Now, I’m having a hard time finding anything funny about our current political situation.

My post-election emotions have run the gamut: sadness, anger, anxiety, vindictiveness, shame. For the first time in my life, I feel embarrassed to travel overseas. In the past I did not enjoy being mistaken for a Bush supporter just because of my nationality, but I now shudder at the thought of being associated with the incoming administration. Do Russian nationals get grilled about Putin when they ski the Swiss Alps? Do Chinese tourists get treated to a litany of their government’s human rights abuse when they walk through the Valley of the Kings? I don’t have a symbol to attach to my luggage, like Canadians do with the Maple Leaf, that visibly spells out how I am different from the President-Elect and his cronies.  There is no international marker that denotes how I drove to nearby New Hampshire to knock on doors for the Clinton campaign.

Sixty two million other Americans voted the same way I did, and we have been banding together through social media networks like the ostensibly “secret” Facebook group “Pantsuit Nation.”   … There are efforts to document  the displays of hate — the swastikas, the Confederate flags— that started appearing in public after Trump’s victory. I’m sure many Trump supporters are not outright racists, but those who do feel that way have become more vocal. There are also pictures of the positives, like messages of solidarity written in chalk on the sidewalk in front of mosques.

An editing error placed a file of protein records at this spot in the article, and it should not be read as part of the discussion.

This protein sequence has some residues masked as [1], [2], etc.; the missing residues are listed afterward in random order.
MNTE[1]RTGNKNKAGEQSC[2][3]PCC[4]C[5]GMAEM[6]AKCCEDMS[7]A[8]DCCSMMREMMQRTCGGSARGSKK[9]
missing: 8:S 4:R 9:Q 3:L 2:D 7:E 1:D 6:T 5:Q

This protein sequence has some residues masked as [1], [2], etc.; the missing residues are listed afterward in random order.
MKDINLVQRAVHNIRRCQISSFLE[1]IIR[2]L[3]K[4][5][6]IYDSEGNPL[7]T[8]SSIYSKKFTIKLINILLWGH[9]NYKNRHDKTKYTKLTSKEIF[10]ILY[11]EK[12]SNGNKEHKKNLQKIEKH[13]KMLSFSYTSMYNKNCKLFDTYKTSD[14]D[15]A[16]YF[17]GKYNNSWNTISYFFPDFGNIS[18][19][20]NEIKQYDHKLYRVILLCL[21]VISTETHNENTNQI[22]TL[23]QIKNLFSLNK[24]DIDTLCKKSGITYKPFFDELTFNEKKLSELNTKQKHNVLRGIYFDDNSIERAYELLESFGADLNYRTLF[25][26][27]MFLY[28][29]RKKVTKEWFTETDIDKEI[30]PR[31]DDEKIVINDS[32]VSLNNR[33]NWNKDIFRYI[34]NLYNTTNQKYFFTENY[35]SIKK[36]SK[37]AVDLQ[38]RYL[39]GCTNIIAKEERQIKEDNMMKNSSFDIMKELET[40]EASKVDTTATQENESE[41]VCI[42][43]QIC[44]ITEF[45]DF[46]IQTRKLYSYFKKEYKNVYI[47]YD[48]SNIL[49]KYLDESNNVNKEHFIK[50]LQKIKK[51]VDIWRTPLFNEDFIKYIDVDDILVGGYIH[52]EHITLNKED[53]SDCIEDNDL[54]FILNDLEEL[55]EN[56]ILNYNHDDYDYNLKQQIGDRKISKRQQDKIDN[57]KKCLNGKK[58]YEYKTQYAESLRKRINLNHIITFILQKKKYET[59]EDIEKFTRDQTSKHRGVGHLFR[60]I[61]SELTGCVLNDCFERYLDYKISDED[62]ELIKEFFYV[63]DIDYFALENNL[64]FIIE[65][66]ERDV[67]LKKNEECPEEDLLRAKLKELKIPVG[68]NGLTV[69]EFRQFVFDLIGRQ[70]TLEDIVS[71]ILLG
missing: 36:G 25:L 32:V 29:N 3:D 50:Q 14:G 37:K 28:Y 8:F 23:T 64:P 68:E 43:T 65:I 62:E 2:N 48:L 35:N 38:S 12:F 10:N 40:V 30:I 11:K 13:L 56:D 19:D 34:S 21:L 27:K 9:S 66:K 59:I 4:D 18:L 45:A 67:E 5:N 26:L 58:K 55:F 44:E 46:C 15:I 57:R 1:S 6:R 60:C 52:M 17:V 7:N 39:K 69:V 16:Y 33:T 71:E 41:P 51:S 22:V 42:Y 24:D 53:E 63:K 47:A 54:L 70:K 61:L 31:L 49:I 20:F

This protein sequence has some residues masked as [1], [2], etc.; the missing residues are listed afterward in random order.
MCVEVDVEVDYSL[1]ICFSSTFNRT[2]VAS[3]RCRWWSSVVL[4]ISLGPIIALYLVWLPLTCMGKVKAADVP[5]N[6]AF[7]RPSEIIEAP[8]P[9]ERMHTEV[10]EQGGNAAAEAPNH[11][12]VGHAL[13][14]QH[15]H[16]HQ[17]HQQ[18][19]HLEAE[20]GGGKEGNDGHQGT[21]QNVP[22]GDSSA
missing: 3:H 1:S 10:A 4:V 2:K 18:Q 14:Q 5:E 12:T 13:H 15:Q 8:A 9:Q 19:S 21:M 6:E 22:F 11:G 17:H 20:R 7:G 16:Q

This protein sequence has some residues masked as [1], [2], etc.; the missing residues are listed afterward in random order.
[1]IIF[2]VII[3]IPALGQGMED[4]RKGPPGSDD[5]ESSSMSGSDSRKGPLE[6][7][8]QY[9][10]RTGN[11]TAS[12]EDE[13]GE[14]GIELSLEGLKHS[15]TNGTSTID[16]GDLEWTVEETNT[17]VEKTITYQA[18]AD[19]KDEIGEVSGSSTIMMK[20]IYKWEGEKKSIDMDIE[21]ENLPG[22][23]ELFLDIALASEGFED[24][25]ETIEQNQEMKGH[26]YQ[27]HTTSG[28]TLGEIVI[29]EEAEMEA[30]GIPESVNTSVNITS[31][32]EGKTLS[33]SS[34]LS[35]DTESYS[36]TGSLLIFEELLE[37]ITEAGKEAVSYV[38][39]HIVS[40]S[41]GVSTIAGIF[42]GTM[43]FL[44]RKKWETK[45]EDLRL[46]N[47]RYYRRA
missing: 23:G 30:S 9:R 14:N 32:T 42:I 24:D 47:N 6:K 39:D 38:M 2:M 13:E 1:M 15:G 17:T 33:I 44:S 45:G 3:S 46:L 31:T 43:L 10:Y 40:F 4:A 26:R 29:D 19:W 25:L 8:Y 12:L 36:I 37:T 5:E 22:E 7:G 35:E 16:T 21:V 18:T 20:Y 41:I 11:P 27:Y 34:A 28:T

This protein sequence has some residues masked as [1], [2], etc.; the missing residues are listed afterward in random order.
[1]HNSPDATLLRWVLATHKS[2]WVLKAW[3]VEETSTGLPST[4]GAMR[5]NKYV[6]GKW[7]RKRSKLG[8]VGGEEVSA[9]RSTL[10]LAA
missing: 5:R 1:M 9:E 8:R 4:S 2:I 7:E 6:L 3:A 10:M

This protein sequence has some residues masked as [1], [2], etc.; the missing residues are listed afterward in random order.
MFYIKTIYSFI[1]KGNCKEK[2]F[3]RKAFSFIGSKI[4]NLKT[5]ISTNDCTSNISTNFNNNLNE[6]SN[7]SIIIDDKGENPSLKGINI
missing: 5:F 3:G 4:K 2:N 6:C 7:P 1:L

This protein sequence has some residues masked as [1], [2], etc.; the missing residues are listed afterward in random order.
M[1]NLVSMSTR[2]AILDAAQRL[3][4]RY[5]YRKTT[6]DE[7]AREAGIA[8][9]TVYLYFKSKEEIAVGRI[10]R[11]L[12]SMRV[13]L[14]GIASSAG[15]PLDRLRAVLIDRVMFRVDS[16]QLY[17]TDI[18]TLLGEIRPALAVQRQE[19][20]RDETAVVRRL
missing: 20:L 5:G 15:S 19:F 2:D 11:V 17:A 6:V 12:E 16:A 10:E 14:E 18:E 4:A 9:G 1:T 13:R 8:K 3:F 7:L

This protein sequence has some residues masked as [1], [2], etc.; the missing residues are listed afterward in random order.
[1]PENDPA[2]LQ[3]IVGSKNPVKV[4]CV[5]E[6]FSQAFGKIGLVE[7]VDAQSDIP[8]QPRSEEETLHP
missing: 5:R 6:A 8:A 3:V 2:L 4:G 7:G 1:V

The most powerful thing to come from these networks has been the collective call to act, on a state and national level: letters, petitions, emails, business boycotts, phone calls, etc. There is strength in numbers. Just ask the House Oversight Committee, whose voicemail box is now filled with requests for a bipartisan review into Trump’s financials and conflicts of interest.

Last week, I called Charlie Baker, the Republican Governor of Massachusetts, three times. The first call was to ask him to issue a formal statement declaring Massachusetts a safe haven,  comparable to the post-election statements made by governors of New York and California. That day, his office received 6000 similar calls. Since that day, his office has been flooded with requests to denounce the appointment of Steve Bannon to a position within the Trump White House, like other prominent politicians in Massachusetts (our Senators, our House delegation, our state Attorney General) have done. Governor Baker has said, “There’s way too much prejudging going on here.”   I’m sorry, Governor, but that response is inadequate. I will keep calling until he makes a statement that is more representative of his state’s views.